Why this guide exists (and who it’s for)
Often I am approached by a new mom, or someone who’s friend just gave birth, and Mom is totally blindsided by the learning curve* involved with breastfeeding and feeling a little overwhelmed! She’s just given birth, she’s elated and sore and tired, and needs simple information and quick! I often find myself giving the same information over and over, and have always thought it would be a good idea to organize all my information into a kind of “Quick Start Guide” to breastfeeding. Just like quick start guides to electronics, this guide is simple, to the point, and uses visual tools.

BUT FIRST, a disclaimer: I’m not a doctor, etc.
I’m not a lactation consultant or doctor or midwife or even a parent. I’m just a huge nerd who has accumulated some knowledge that some people, I’m told, find useful. It’s always best to talk to a professional.

Also, another disclaimer: Don’t let me tell you how to parent
The language in this guide is different from the way I normally talk to parents. Normally, I try to avoid “shoulds” and “do X” sort of language, because every family is different and I truly believe there is no one “right” way in parenting. However, this is a guide for someone who is overwhelmed, can’t take in too much info right now, and “just wants to be told what to do.” Normally, though, I encourage parents to critically analyze advice, trust your gut, and if something isn’t working for you–change it up!

That having been said, here are some tips and tricks that science and experience have shown are helpful for families who have decided breastfeeding is important to them.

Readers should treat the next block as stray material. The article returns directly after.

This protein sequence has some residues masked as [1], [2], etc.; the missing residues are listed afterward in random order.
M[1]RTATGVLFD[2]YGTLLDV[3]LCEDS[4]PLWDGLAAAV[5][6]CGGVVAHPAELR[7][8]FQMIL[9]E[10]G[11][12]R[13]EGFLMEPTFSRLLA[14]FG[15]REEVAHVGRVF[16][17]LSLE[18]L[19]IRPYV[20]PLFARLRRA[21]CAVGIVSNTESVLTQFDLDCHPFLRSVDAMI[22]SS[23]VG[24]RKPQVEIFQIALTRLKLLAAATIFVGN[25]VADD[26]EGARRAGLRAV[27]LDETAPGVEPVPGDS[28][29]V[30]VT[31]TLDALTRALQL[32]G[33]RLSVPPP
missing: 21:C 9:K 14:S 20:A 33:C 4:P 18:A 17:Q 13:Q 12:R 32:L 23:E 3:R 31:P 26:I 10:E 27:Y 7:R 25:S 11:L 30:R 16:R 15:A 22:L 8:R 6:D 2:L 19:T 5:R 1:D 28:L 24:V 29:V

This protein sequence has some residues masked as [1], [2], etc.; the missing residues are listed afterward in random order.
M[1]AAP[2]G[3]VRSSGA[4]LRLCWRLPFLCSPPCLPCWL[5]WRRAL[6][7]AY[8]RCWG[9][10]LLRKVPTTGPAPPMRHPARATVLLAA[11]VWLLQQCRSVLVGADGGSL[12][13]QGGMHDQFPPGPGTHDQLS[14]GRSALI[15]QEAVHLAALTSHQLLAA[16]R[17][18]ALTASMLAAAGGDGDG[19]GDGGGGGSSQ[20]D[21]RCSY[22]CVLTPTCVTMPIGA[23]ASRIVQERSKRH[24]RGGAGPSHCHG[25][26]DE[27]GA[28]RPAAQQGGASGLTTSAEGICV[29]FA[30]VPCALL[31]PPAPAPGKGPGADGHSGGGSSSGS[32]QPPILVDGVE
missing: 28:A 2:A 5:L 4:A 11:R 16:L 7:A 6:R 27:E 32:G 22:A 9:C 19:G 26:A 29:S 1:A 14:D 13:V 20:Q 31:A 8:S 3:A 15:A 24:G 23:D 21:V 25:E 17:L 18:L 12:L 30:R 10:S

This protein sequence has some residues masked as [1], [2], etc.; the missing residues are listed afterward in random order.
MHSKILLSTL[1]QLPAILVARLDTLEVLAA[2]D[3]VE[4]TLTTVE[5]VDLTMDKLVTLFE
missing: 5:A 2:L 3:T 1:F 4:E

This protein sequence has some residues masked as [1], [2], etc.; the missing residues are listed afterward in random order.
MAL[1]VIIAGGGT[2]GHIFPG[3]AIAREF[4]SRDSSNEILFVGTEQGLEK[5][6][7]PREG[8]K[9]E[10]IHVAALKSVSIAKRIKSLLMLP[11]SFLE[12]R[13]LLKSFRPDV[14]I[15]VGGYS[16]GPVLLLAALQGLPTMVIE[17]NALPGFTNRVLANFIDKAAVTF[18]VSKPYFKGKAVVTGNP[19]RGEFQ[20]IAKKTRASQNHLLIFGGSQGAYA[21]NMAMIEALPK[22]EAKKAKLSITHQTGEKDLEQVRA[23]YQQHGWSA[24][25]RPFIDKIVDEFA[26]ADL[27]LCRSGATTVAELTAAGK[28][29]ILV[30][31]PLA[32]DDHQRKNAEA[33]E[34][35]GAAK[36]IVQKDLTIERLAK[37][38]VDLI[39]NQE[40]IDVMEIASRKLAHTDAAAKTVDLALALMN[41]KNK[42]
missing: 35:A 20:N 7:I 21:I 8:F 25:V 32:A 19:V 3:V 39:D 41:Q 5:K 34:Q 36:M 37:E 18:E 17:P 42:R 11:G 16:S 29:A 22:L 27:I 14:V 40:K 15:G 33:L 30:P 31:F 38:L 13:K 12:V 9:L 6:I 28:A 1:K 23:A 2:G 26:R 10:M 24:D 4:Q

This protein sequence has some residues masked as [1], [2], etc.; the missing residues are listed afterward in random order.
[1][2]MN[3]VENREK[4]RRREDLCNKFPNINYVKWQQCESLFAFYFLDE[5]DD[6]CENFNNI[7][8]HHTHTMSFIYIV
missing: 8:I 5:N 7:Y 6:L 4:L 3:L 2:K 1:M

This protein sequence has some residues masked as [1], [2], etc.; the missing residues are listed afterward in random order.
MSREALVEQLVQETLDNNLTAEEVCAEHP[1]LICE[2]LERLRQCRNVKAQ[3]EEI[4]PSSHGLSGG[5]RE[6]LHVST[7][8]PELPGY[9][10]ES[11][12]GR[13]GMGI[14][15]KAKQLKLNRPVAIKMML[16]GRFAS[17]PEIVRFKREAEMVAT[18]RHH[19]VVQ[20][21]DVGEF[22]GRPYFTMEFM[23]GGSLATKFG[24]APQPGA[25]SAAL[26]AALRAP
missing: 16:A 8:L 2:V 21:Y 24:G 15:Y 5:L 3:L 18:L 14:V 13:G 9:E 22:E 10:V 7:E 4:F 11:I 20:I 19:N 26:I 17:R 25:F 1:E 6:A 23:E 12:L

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Six must-follow experts to follow for dope breastfeeding science


Note: I apologize for the ads. I know they’re ugly. I’m working on a budget for this thing!

During World Breastfeeding Week 2019, I have been reflecting on how there is a whole heck of a lot of misinformation being spread around the internet about breastfeeding in recent years. I have noticed a trend of framing breastfeeding parents, advocates, and even clinicians as scientifically illiterate, uneducated, and anti-vaccinationist. As a lifelong philosophical skeptic and lover of science, you can imagine my dismay! Particularly stinging are implications that research hailing from the “soft sciences,” psychology and anthropology (a.k.a. my Minor and Major), isn’t “real” science, because they don’t usually involve randomized, controlled trials. 🙄

Part of the problem, here, is that breastfeeding is a reeeally under-funded area of research, so there are very few researchers doing it relative to, say, cancer research, or even erectile dysfunction. (← Click if you need a good crylaugh.) And since researchers are paid to teach and do research, there isn’t much time left for communicating their science to the public. So, it becomes relatively easy for charlatans to mislead folks by using “sciencey”-sounding language and posting cherry-picked links to scientific papers.

So how can non-scientists who love science be sure that you’re sharing information from respected experts?

Well, first and foremost, you can be scientifically literate without being a scientist. This means developing your critical thinking skills and finely calibrating your baloney detector. I’ll be diving deep into that topic in a future post. In the meantime, I have a couple of quick and dirty tricks I can share right now.

Continue reading “Six must-follow experts to follow for dope breastfeeding science”